Fred Dicker, the Murdoch New York Post's Capitol bureau chief, also has a one-hour radio show on WGDJ every weekday.
The show largely reflects Dicker's conservative take on NY politics, but occasionally goes national.
Today in the first half-hour, he chatted with Andrea Tantaros, a GOP operative who now cashes checks from Fox "News" and the NY Daily News, about her pro-Cuomo, anti-Obama op-ed in the DN.
In the second half-hour, he had former Postie Maggie Haberman, now writing at Politico, on to discuss national politics.
And Senator Kirsten Gillibrand came up.
Dicker and Haberman started talking about Obama, Romney, Bachmann, Perry, etc., then digressed into discussing Gillibrand for several minutes.
Haberman noted that NY Gov. Andrew Cuomo's success with the marriage equality law would help him with the LGBT community in 2016, then added that "Gillibrand's name has been mentioned."
Dicker essentially guffawed; he could not believe what he heard, since he does not read DKos and is so Albany-centric that he thinks Gillibrand is John Sweeney's "pretty face" who has done nothing at all in her four-plus years in DC.
Here's a pretty accurate transcript of the exchange (podcast available at the first link above):
MH: Kirsten Gillibrand's name has been mentioned.
FD: For what?
MH: For president.
FD: Are you kidding? No seriously, I've never heard that. She's obviously a New York Senator who's known in this area. Who would possibly think that she would be of the status to be considered for President? Who's been doing the mentioning?
MH: It's been behind the scenes, and it's been kind of quiet and whispered, but I think some of her supporters think she could be a contender.
FD: That is to say her people are stimulating the talk, but nevertheless that's often how things start in politics.
MH: (Can't make it out, but she mentions Hillary's support of Gillibrand.)
FD: But what accomplishments does she have at all? Of course she has to get through the next election.
MH: (More hard-to-make-out from MH, who was calling in) She would have been, presumably, twice elected. At that point, the appointment would be more of a memory. She would capitalize on trying to promote a women-in-politics niche. She was involved in LGBT issues very early, it was part of her track-left when she was first picked as you recall. ... In terms of stature, it's a different issue, but in terms of what she would run on ...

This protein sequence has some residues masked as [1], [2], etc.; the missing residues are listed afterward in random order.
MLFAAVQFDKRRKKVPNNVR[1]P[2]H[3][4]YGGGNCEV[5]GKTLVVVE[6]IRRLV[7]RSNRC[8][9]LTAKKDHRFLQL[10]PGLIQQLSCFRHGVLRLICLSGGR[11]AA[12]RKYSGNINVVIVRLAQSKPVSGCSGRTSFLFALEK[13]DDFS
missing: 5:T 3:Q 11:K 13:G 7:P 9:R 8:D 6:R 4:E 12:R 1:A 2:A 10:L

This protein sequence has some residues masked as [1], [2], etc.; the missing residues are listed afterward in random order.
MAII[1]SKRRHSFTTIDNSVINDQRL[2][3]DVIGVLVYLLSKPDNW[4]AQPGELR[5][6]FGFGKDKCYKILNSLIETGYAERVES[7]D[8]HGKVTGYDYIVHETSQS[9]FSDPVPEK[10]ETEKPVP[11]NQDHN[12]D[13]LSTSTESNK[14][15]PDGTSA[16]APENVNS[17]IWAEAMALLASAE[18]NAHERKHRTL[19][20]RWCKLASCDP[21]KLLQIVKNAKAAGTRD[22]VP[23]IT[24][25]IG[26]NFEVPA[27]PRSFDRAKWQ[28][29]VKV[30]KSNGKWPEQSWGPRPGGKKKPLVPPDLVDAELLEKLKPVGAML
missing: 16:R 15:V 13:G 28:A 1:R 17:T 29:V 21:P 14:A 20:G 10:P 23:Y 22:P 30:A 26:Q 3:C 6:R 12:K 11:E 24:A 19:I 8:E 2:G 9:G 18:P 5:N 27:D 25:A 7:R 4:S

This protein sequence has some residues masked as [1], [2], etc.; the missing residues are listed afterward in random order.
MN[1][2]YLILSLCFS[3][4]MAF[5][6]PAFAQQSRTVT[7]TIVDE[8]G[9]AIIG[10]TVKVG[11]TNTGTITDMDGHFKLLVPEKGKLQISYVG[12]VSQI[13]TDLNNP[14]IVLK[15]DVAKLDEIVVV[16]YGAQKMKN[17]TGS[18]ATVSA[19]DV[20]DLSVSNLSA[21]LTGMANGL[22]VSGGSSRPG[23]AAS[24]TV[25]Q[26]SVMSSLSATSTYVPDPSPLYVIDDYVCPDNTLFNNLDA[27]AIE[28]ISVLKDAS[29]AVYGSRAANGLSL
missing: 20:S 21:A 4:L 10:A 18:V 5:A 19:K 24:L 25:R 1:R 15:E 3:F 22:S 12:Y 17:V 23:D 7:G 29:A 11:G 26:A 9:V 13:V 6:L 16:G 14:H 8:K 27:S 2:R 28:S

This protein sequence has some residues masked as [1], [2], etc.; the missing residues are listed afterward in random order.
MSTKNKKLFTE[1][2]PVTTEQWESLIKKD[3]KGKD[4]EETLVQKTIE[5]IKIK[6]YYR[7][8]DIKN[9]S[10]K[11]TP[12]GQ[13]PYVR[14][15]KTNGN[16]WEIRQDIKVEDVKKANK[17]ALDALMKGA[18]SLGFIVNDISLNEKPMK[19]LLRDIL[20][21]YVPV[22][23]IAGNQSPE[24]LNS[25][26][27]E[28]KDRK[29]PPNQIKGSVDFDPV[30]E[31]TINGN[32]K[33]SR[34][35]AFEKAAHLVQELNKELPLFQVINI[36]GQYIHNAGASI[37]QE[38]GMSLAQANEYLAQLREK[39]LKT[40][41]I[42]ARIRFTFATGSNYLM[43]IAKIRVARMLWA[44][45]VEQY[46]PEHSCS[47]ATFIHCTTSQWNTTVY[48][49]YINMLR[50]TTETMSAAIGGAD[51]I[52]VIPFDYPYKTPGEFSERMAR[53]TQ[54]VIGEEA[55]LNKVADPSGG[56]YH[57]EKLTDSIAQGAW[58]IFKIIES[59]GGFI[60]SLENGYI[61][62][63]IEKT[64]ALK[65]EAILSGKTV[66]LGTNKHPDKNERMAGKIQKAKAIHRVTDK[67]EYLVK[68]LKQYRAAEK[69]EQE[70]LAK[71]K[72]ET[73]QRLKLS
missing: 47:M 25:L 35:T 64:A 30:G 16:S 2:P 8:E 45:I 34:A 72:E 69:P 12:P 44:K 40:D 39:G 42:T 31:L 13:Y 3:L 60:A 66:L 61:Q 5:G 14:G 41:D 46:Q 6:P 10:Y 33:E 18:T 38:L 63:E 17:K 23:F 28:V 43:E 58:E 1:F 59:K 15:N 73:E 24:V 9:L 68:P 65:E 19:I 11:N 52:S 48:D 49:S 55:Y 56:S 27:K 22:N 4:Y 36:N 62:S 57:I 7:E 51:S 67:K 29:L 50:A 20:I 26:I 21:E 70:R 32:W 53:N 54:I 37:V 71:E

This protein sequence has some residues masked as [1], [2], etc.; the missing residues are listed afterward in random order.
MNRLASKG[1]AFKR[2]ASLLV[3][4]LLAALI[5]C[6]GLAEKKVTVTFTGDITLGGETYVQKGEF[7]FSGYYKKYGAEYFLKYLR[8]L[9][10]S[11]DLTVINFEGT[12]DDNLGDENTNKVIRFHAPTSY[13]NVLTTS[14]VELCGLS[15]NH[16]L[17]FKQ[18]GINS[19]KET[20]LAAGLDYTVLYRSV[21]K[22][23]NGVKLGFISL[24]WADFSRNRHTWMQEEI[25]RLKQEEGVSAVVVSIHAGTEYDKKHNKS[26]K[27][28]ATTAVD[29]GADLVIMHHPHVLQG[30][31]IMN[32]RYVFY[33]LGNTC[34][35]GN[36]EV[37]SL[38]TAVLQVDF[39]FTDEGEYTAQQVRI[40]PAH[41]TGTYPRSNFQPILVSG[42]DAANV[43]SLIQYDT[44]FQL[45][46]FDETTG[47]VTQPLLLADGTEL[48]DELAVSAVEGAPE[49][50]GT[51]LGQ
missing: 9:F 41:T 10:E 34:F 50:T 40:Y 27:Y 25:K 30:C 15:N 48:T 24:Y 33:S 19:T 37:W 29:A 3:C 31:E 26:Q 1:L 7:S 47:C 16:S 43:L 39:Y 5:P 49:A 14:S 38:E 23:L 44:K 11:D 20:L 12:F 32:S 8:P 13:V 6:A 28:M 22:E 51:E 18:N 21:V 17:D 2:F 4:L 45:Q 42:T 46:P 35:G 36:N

FD: But it will be very, very interesting to see how she does. She does have to face an election in NY next year, does she not?
MH: Is anyone running against her?
FD: Does the Republican Party have anyone to run against her?
MH: Right. Exactly.
FD: Well, Bill Weld.
MH: I think the time for the Republicans to take her out was last year.
FD: Bill Weld might have a shot, if he decided to run, the former governor of Massachusetts, who was obviously interested in running of governor, then failed to get the nomination back in 2006.
MH: He did pretty poorly last time out.
FD: I agree, although how strong a candidate Gillibrand would be is still in doubt, because while her poll numbers are up, she is still virtually unknown by most New Yorkers.
FD: I think you referred to Gillibrand having won as election to the Senate. There was never an election to the Senate, she was named to ...
MH: Last year ...
FD: Maybe I missed it. Who did she run against?
MH: She ran against what's-his-name, uh, uh, uh, DioGuardi.
FD: Right, to fill out the term, but it was easy to forget DioGuardi.
Kirsten Gillibrand has had a big target on her back, according to conservative media types like Dicker, since she won NY-20 in 2006.
Yet she has never lost an election. because she is a solid, hard-working politician who faithfully represents Democratic values in Washington.
New York voters appreciate that, and maybe some day she will be a serious candidate at the national level, for President or Vice President.
Or maybe not, in which case she will be an effective Senator from New York for as long as she likes, gaining seniority every two years.
Either way, our country wins.